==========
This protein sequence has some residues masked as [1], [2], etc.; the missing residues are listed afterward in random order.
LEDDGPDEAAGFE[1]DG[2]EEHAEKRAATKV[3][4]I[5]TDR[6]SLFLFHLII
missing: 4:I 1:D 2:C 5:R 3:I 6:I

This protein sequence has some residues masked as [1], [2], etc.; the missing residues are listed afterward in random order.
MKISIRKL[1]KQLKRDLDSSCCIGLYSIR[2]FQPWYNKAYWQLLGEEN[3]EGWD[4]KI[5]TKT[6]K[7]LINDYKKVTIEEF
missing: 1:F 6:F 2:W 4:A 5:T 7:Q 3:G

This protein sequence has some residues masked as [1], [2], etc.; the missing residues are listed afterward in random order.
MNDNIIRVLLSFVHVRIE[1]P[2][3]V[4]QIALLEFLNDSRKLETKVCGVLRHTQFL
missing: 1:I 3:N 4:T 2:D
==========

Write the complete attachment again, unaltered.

This protein sequence has some residues masked as [1], [2], etc.; the missing residues are listed afterward in random order.
LEDDGPDEAAGFE[1]DG[2]EEHAEKRAATKV[3][4]I[5]TDR[6]SLFLFHLII
missing: 4:I 1:D 2:C 5:R 3:I 6:I

This protein sequence has some residues masked as [1], [2], etc.; the missing residues are listed afterward in random order.
MKISIRKL[1]KQLKRDLDSSCCIGLYSIR[2]FQPWYNKAYWQLLGEEN[3]EGWD[4]KI[5]TKT[6]K[7]LINDYKKVTIEEF
missing: 1:F 6:F 2:W 4:A 5:T 7:Q 3:G

This protein sequence has some residues masked as [1], [2], etc.; the missing residues are listed afterward in random order.
MNDNIIRVLLSFVHVRIE[1]P[2][3]V[4]QIALLEFLNDSRKLETKVCGVLRHTQFL
missing: 1:I 3:N 4:T 2:D